HARBOUR VIEW–The Social Economic Council SER has unanimously advised Government not to decrease the legal civil servants’ pension premium contribution of 25 per cent to 22 per cent.
“Any decrease in premium does not reduce liability for the Government. Any funds shortage needs to be paid by the Government anyway,” SER stated in its advice of February 19 that was published recently in the National Gazette.
SER also urged in its advice, requested by the William Marlin Cabinet on February 15, that Government “be in compliance with the law and settle its payment arrears with APS [the General Pension Fund – Ed.].”
The Council emphasised that the instruction given to St. Maarten, based on article 13 paragraph 6, article 16 paragraph 12, article 17 and article 18 of the Kingdom Financial Supervision Law (“Rijkswet Financieel Toezicht”), means that St. Maarten would have to carry out the instruction before it could obtain financial loans through the Netherlands for capital investments.
Part of the instruction includes that the St. Maarten Government will have to adapt the budget to fully include the pension and health care premiums.
SER also pointed out that APS needs total reformation whereby at least the following points should be addressed: “Switch from defined benefit fund to defined contribution, change final pay to average pay” and the pension age of civil servants, in order to bring civil servants’ pension rights in line with the market.
In accordance with article 58 of the National Ordinance concerning Civil Service Pensions, [public sector – Ed.] employers must pay a pension premium contribution of 25 per cent of the gross salary to APS.
The predecessor of APS, the General Pension Fund of the Netherlands Antilles APNA collected a premium contribution of 22 per cent of the gross salary. Since October 10, 2010, the pension premium charged by APS was erroneously 22 per cent. Thus, there is a discrepancy between what is actually being collected (22 per cent) and what is stipulated in the law (25 per cent), since October 10, 2010.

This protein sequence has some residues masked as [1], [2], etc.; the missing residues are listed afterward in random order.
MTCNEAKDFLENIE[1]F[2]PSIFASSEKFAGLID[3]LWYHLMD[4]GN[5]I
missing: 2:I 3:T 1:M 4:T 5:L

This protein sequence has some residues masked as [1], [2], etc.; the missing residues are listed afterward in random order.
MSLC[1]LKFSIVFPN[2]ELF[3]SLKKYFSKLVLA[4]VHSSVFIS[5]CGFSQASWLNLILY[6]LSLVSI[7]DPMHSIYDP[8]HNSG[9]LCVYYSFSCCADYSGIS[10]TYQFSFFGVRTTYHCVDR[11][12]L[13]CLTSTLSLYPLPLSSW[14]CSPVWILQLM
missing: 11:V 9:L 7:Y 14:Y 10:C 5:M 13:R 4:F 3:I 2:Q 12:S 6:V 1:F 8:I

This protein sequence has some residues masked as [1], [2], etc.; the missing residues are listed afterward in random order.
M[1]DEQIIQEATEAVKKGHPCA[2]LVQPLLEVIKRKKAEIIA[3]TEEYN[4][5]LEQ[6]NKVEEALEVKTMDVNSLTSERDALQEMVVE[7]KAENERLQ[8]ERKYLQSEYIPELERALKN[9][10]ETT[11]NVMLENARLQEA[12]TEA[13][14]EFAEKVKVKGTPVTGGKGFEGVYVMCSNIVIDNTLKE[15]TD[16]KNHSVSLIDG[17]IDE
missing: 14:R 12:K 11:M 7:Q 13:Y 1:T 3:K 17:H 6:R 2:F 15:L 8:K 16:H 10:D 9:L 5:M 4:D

APS informed Government on numerous occasions that the 22 per cent charged currently deviates from the 25 per cent premium stated in the National Ordinance. By the end of 2014, APS started informing all stakeholders that it would claim the statutory pension premium of 25 per cent as of October 10, 2010.
APS further informed the stakeholders that it would collect the still-outstanding difference as of January 1, 2016, meaning that as of January 2016, employers would be invoiced at a rate of 25 per cent, retroactively to October 10, 2010. This should have allowed employers sufficient time to make arrangements for the 25 per cent premium in their administration.
Government wants to eliminate this discrepancy by lowering (decreasing) the legal pension premium contribution of 25 per cent to 22 per cent, retroactively to October 10, 2010. To do so, the National Ordinance will have to be amended accordingly.
Government gave SER several reasons for wanting to decrease the legal pension premium contribution of 25 per cent to 22 per cent, including that fact that Government currently faces great financial difficulties and needs to take measures to structurally improve its finances.
Source: Daily Herald
SER advises Govt. not to lower regulated pension contribution